SharePoint Online/2016/2013 - How To Upload Large Files Using PowerShell Automation

Uploading large files to SharePoint On-Premise or Online is an obvious problem during data migration from any external system like Lotus Notes.In this article I will explain a data upload strategy where we can split a large file into multiple chunks of smaller size.

Uploading large files to SharePoint On-Premise or Online is an obvious problem during data migration from any external systems like Lotus Notes.

Here is one of such errors which we might encounter while trying to upload a file of size greater than 250 MB-

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In this article, I will explain a data upload strategy where we can split a large file into multiple chunks of a smaller size.

Solution Architecture Diagram

For better understanding, we can refer to the following solution architecture diagram-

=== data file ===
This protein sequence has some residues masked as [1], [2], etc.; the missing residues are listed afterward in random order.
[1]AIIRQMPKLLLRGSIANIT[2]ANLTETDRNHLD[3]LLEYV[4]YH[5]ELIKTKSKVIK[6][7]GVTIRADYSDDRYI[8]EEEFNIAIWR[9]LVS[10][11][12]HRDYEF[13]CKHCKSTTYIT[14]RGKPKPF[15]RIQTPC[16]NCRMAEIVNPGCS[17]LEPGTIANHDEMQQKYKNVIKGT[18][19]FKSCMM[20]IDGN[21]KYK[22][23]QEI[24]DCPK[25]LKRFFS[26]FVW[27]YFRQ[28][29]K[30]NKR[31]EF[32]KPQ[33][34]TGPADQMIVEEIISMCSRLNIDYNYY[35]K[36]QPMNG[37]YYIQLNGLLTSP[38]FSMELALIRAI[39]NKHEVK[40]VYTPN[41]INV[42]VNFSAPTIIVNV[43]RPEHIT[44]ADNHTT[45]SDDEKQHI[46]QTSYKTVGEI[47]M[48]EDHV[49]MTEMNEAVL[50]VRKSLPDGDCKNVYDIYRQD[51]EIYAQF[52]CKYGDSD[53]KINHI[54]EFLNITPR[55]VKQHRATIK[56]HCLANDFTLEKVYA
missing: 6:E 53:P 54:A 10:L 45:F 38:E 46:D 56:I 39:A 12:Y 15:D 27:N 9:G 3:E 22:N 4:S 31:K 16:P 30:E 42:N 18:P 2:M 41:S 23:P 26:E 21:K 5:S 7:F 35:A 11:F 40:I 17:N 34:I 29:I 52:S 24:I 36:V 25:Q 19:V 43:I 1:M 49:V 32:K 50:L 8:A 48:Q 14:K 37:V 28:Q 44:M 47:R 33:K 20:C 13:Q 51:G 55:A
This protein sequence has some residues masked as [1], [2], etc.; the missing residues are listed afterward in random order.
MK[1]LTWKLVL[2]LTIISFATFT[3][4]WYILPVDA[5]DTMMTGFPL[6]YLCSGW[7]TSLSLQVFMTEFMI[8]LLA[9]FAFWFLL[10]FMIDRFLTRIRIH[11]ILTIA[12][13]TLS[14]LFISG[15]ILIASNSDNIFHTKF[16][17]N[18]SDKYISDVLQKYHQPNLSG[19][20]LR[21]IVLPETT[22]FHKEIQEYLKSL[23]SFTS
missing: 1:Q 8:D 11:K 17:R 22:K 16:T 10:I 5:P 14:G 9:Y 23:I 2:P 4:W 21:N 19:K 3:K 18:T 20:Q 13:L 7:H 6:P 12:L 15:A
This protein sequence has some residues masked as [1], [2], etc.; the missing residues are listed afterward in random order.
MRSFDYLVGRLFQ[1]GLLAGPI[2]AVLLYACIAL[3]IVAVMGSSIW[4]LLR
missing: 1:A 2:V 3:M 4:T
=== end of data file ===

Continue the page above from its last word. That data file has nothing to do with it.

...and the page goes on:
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Based on this diagram we can conclude the following facts,

  1. This solution can be hosted on multiple servers to launch parallel uploads
  2. This solution can consume data from Network File Shares
  3. Once data file is retrieved (say of size 300 MB), this solution will split the file (100 MB) automatically based on the pre-configured chunk size (which should not exceed the size limit of 250 MB)
  4. Each chunk then appended to the file uploaded in multiple iterations

In order to start with this demo, we would need a SharePoint Document Library in SharePoint Online (or On-Premise) Site as shown below,